TEHRAN — Dusty and dilapidated, dwarfed by the modern high-rises of the Iranian capital, the former United States Embassy building stands in a vast compound in the center of Tehran, a forlorn symbol of what increasingly seems like a bygone era here.
A dirty doormat, with the words “Down with USA” spray-painted on it, lies at the entrance of what was once the center of American power in Iran. A foam statue, painted bronze, of a United States Marine surrendering to Iranian students is next to the gate.
Known here as “the den of spies,” the embassy is surrounded by high brick walls topped by a rusting iron fence. Inside, the bright-yellow carpeting in the secret communication room has not been changed since radical Islamic students overran the building in 1979 and took 66 Americans hostage in a crisis that lasted 444 days.
Dusty circuit boards and black Bakelite phone sets taken from the Americans have been returned and put on display, museum relics to the current occupants — young, smartphone-wielding paramilitaries, members of the Basij militia, who have a base on the compound.
Foreign journalists were allowed a rare peek inside the compound on Thursday, in anticipation of the Nov. 4 anniversary of the 1979 hostage taking. The day will be celebrated with state-organized rallies where “Death to America” will, as always, be the main slogan.
“Before that moment, it was the U.S. who dictated the history of nations,” said Mohammad Reza Soghigi, who guided the foreign reporters visiting the site. “After the takeover, it was Iran that dictated the history of the U.S.”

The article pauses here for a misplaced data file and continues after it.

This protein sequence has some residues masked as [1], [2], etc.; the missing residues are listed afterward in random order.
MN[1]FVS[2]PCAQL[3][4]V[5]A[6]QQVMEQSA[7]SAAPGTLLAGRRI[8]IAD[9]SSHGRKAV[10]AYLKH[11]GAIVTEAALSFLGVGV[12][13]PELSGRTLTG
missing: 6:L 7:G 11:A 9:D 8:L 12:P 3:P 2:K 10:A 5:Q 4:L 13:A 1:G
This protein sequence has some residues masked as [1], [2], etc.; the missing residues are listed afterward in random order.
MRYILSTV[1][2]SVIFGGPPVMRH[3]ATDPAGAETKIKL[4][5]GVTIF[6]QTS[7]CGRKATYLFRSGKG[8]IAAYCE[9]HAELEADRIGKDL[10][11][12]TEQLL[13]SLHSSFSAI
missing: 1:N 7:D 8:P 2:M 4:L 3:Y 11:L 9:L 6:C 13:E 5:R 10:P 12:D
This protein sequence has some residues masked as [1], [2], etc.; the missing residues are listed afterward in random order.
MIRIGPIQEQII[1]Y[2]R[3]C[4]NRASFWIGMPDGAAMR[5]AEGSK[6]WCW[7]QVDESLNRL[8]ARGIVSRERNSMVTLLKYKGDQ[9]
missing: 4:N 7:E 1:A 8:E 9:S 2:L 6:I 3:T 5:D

For Iranian hard-liners, the embassy compound is a symbol of the lasting power of the Islamic Revolution. But the atmosphere in Tehran has shifted since the reformist Hassan Rouhani replaced his hard-line predecessor, Mahmoud Ahmadinejad, as the country’s president. For many here, the embassy is a relic that is long past its sell-by date.
“All this stuff is old,” said Mehdi Zohari, a 31-year-old electrician and Basiji. “Maybe it’s time we forgot about all of this.”
Drinking tea in the compound’s rose-lined garden and sitting in a plastic chair, Mr. Soghigi, a Basiji himself, was in no mood to forget. He flipped through a book, “The Crippled Giant,” written after the revolution to document the fading power of the United States.
“Did you know that one in two marriages in the U.S. ends in divorce?” Mr. Soghigi asked, pointing at the book, written by a well-known Iranian writer, Ahmad Toloie. “It is a paradise for criminals, but poor people have to live on the streets over there. This is interesting stuff.”
In the distance, the honking of Tehran’s ever busy traffic filled the air as Mr. Soghigi, wearing a brown suit, took a reporter by the arm and showed him rows and rows of posters lauding Iranian achievements.
“Did you know Iran is the fifth-largest producer in the world of blood-clotting medicine?” he asked. “We are. Just as we are the third biggest when it comes to turning gas into liquid fuel.”
Iran prospered after the revolution and the embassy takeover, Mr. Soghigi argued, but the United States went only further downhill.
“Now look at the U.S.,” he said, walking past another row of posters, these showing what the posters called American “crimes” in Iraq, Guatemala, Nicaragua, Chile and other countries. “This is the real face of America,” he said, stopping at a drawing of Lady Liberty with a hooked nose and diabolical smile that was labeled “Satan.”